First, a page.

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The geological history of Venus: What’s known, not known, and unknown.
This is a very clearly written overview by James Head, one of the world’s preeminent planetary geologists, of what has been learned about the geology of Earth’s sister planet, the planet of a million volcanoes. Key quote:
Many features on Venus (folded mountain belts, rift zones, tesserae) were like Earth, but there were few signs of Earth-like plate tectonics, so that Venus seemed to have a single lithospheric plate that was losing heat conductively and advectively. But the cratering record presented a conundrum. First, the average age of the surface was <20% of the total age of the planet, and second, the average was not a combination of very old and very young surfaces, such as Earth’s continents and ocean basins. Third, the lack of variability in crater density, and of a spectrum of crater degradation, meant that all geological units might be about the same age. This implied that the observed surface of Venus must have been produced in the past hundreds of millions of years, possibly catastrophically, with very little volcanic or tectonic resurfacing since then! Suddenly, Venus was not like Earth, nor like the Moon, Mars, or Mercury.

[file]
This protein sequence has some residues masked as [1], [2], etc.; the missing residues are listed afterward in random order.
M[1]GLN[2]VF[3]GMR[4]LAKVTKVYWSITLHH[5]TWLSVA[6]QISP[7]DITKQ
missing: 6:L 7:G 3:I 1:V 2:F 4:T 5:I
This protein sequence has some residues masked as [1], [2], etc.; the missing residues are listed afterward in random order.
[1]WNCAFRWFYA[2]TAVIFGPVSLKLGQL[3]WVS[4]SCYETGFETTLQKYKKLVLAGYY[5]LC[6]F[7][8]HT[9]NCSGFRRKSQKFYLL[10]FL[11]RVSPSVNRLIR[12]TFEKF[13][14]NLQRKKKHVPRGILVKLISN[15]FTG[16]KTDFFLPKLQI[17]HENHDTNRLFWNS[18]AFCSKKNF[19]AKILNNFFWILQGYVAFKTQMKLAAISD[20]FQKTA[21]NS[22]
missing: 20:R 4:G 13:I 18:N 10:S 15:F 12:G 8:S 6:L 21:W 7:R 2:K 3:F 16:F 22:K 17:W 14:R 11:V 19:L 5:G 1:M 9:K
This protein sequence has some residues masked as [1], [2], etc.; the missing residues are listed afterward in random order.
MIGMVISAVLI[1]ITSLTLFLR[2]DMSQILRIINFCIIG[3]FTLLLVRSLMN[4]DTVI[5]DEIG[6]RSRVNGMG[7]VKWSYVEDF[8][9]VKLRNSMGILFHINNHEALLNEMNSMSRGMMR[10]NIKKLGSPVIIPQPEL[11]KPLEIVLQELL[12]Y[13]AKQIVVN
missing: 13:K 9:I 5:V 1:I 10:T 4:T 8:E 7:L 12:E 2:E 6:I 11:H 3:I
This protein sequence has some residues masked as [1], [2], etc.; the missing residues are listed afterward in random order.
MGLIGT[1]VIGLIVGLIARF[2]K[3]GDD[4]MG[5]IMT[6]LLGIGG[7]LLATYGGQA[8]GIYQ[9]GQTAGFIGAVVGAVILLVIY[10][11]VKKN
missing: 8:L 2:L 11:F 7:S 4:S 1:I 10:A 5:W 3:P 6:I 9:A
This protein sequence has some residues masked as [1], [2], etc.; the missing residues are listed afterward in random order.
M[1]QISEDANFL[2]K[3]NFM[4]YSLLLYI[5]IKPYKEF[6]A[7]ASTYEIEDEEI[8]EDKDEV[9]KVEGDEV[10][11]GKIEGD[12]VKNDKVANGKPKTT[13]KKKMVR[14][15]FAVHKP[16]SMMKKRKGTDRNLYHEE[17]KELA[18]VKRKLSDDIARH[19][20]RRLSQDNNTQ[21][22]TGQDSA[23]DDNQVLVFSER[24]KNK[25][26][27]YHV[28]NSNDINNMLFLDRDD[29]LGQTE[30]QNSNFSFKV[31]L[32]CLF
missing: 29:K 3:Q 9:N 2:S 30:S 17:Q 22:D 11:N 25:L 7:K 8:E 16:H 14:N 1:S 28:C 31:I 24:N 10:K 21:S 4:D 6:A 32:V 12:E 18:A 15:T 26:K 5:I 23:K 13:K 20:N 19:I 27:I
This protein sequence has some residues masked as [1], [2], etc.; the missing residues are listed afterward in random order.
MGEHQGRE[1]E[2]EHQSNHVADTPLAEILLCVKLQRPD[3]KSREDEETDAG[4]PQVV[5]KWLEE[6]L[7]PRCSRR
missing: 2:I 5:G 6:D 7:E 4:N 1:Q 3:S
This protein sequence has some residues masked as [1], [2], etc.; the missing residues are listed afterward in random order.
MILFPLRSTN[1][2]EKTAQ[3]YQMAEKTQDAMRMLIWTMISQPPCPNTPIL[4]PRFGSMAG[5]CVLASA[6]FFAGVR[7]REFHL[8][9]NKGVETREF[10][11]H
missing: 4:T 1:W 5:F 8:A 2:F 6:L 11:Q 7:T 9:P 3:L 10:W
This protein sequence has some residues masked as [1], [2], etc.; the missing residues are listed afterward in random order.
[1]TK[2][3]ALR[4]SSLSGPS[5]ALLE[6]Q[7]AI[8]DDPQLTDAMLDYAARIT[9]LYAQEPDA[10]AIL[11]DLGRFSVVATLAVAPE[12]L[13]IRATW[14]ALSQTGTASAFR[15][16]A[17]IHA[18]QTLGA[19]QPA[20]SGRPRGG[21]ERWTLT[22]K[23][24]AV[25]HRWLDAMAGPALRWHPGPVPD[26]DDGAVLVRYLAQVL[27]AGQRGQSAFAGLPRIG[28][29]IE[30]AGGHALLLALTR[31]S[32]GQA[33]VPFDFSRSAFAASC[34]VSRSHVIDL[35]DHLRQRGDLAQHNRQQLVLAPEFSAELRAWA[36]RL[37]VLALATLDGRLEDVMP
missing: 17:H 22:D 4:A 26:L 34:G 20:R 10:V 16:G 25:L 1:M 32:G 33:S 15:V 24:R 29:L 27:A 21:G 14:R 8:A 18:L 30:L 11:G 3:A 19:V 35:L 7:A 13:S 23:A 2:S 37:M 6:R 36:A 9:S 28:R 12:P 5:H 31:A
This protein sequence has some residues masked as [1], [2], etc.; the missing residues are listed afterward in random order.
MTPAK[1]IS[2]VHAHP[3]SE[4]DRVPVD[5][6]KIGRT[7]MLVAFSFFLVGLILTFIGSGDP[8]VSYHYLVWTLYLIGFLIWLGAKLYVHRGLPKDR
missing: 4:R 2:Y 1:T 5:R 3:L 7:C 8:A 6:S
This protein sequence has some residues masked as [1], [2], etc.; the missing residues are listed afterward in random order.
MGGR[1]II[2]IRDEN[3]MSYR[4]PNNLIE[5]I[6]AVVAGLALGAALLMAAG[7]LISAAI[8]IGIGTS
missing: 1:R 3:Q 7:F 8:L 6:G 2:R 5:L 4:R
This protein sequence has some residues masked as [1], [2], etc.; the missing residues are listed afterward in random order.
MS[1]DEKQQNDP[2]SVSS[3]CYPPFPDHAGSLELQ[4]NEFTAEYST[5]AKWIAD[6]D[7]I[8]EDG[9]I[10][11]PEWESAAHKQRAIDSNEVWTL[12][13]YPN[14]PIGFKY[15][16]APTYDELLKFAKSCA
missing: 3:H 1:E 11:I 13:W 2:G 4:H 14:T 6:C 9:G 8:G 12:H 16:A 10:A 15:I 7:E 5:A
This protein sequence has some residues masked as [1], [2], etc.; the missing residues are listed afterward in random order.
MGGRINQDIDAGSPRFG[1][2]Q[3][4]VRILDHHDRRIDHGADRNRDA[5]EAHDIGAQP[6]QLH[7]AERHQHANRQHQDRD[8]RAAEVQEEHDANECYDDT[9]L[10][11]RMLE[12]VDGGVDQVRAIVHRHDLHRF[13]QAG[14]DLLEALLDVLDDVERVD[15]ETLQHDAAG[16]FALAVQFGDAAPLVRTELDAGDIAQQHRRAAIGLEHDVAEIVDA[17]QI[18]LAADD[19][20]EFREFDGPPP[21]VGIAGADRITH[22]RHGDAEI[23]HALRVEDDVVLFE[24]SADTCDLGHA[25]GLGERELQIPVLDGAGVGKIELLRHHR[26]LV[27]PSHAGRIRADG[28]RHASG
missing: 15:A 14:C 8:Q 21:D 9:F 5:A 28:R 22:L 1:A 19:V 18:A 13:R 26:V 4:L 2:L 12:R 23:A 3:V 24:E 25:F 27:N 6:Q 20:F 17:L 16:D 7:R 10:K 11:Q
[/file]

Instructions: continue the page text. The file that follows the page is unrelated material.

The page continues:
Some scientists even believe that Venus was essentially resurfaced in a massive volcanic event about a half billion years ago. Others disagree. Meanwhile, the European probe Venus Express has gotten hints that volcanic activity is still going on.
As Head concludes, it has been 20 years since the last spacecraft arrived at Venus to do geological research. It is time to return.